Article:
Stories waiting to be told

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Why don’t journalists tell their stories, beyond the news they report on? One would suspect that they would have many stories waiting to be told
Frederick Noronha

In pandemic times, many of us have been trapped for longer periods at home. So, reading and reminiscing comes almost naturally. Some don’t like too much of this happening online. But, to me, going down memory lane is also a way of understanding our recent
history.
Some journalist colleagues have been giving us a ringside view to understanding people and events, issues and trends within a Goa of recent times. For instance, Camil Parkhe, a journalist who worked in The Navhind Times in the 1980s and early 1990s, has been doing a series of interesting write-ups on his days here via Facebook. His byline would surely be familiar to senior readers of this journal. Of course, in those times, it was far tougher for reporters to be bestowed bylines for the news stories they wrote.
Besides the topics he chooses, Camil’s style of writing is also catchy. So, he follows the reportorial style that journalists have been encouraged to use (more in the past, than now). “His” stories keep Camil himself in the background, and focus more on wider issues, prominent people, and happenings from those times. Camil, who traces his roots to Ahmednagar, had come to Goa (“the only place where my first name was pronounced right”) to join the priesthood, but ended up in journalism. He has worked here and in Pune and elsewhere.
Another photo-journalist, also from the Navhind of the yesteryears, is Sandeep Naik. After spending almost an entire working life in the Gulf, Sandeep spends part of his time in Goa. He was one of those who opted to work in the Gulf, in the 1980s, when former Navhind Times editor Bikram Vohra shifted there.
Recently, he shared a photo taken by him, which was a classic shot for those, like this writer, who were college students in the 1980s. In those politicised and tumultous times, Goa had an active students’ movement. During one of the protests, Sandeep Naik shot a very dramatic image. In it, some policemen had their lathis raised over the heads of slender girl students. The reader can only imagine what might have happened moments after the photo was shot!
This brings us to a wider point. Why don’t journalists tell their stories? I mean, beyond the news they report on? As someone who has been collecting (but also reviewing, and sometimes publishing) books on Goa, one would suspect that they would have many stories waiting to be told.
A few have told their ‘stories’ in their books. Another Navhind Times’ senior GR Singbal’s book on his days in journalism has been discussed in these columns. Late Ervelle Menezes, the Bastora-linked journo who was with the Indian Express as its news editor in Mumbai, has also penned his memoirs. A few others have done so too.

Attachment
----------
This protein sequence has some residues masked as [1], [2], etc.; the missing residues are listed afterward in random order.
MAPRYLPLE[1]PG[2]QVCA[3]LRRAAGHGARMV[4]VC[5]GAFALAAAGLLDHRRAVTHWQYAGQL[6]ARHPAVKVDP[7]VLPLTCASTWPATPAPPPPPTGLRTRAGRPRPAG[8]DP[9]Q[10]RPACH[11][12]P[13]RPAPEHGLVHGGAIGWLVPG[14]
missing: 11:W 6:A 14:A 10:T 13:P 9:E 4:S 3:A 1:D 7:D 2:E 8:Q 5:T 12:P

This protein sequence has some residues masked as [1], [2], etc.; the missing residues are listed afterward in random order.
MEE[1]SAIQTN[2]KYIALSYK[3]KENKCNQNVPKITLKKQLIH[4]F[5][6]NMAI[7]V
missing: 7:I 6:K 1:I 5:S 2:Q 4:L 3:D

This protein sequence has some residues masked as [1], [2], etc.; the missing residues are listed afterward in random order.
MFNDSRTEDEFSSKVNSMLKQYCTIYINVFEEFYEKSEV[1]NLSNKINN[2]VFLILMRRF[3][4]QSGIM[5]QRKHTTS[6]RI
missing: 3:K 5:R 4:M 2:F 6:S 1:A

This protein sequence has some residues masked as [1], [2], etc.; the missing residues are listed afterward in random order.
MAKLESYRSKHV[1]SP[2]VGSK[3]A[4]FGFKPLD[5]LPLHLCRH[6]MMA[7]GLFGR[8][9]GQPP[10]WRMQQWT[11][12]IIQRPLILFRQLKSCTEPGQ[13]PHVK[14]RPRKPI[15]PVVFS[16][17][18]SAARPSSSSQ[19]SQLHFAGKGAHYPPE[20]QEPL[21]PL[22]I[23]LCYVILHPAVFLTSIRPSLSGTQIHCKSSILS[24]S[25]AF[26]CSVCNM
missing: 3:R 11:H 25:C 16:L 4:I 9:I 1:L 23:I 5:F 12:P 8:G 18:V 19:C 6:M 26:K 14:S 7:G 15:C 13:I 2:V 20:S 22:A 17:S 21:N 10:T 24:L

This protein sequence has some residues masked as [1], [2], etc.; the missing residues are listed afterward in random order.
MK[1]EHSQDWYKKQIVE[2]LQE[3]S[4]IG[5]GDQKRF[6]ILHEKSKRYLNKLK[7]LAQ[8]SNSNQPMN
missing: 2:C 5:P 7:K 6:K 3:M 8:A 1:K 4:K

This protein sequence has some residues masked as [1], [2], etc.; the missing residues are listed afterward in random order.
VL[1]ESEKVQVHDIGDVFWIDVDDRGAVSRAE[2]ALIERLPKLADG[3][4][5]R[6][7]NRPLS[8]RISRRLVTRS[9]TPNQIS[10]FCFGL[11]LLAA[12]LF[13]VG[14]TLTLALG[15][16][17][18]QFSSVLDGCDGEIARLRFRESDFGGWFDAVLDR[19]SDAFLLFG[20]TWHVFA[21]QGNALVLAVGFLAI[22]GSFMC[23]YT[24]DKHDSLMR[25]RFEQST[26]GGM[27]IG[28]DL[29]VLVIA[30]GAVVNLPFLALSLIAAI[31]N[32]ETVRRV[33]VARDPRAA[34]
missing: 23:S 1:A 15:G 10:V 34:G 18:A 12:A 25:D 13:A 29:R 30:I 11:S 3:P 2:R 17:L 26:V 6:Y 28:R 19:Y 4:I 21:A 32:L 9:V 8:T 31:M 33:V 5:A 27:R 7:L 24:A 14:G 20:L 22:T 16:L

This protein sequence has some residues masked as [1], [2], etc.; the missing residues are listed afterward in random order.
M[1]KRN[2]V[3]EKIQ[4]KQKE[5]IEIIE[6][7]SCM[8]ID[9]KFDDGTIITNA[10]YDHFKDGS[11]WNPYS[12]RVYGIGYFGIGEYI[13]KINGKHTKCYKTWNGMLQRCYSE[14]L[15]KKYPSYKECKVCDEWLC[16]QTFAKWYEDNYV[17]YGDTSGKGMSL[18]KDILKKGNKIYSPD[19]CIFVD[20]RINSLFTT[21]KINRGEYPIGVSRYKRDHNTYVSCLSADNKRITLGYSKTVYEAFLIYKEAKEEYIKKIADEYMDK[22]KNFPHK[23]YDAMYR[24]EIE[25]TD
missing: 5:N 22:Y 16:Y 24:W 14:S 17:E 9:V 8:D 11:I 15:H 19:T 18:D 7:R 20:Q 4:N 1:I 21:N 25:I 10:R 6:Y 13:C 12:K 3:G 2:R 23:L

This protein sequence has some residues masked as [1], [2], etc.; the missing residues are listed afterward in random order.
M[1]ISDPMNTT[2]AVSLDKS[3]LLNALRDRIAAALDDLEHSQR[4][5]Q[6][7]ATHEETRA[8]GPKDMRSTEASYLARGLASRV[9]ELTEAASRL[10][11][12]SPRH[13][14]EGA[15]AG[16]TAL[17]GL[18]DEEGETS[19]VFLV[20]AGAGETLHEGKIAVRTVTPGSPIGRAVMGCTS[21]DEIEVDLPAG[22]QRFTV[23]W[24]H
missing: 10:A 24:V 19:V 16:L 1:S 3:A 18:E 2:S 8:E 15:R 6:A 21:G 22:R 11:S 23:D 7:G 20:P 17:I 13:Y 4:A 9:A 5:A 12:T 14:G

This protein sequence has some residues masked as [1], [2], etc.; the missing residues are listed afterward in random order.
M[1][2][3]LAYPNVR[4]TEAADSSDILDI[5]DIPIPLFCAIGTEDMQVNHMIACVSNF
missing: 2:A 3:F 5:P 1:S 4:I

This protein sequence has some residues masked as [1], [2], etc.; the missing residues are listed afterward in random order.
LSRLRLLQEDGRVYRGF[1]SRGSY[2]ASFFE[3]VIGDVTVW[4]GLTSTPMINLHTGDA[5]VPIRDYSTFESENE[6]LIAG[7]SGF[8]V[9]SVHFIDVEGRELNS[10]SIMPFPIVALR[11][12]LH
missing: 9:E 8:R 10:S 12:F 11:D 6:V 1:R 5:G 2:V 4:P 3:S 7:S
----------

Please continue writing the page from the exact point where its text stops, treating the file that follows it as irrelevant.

By narrating their version of the story – whether one agrees with everything in it or not – they have also left for posterity, a story of the Goa of their times.
It’s sometimes tempting for a journo to put together a compilation of their writing, columns or whatever. Having done so myself, one can say without hesitation that this is a lazy way of doing things, if not a bad idea. For one, journalistic writing usually doesn’t stand the test of time. Besides, it’s hard to understand the context of something that was written for a daily newspaper, many years in the past.
Which brings us to a book one came across recently, Paresh Prabhu’s Gomantakiya Marathi Patrakaritecha Itihas (The History of Goan Marathi Journalism). Just out (July 2020), the 264-page book is priced at `250 and is published by the Goa Marathi Akademi.
Not an autobiography obviously, it is a biography of sorts of the Marathi press in Goa and some of the people who made it happen. It starts with a history of early printing in Goa (the first place in Asia to have access to a Gutenberg-styled press), 1556, Abyssinia, the Jesuits, and the rest. Facsimilies of texts and pages from another era pepper the book, giving an insight into texts from those times, preserved mainly at the Central Library today, one would
assume.
The next pages look at Marathi use in Portuguese times, the introduction of Devanagari types into Goa, and the region’s first private printing press (run by the Costas in Margao). Mumbai’s Marathi journalism and Goa’s, and early publications (like the masthead ‘Deshsudharnetschu’, which might seem surprisingly tongue-twisting today) are mentioned or displayed across its pages.
The last was this paper which started off Marathi journalism in Goa, followed by others like O Goatma or O Goapancha. Bilingual papers could carry an odd mix of Luso-Marathi influences, such as Luz do Oriente, whose name could translate to ‘Light of the East’.
Dada Vaidya, Prabhat, Hindu Maat (‘O Opiniao Hindu’ based on what was then Rua Calicut in Nova-Goa), O Bharat, Hegde Dessai, Bharat Mitra, Swayamsevak, and such names crop up in the story of Marathi
journalism in Goa.
Events from Goa’s history like the ‘Suddhikaran’ Movement are also discussed. Coming closer to our times, editor BD Satoskar, Pradeep, Gomantvani, Gomantak, the till-recently published Rashtramath, and Navprabha all have pages devoted to them. The book concludes with lists of local newspapers, in diverse languages (Marathi, Portuguese, English), but one missed a table of contents.
Obviously, many stories are still waiting to be told.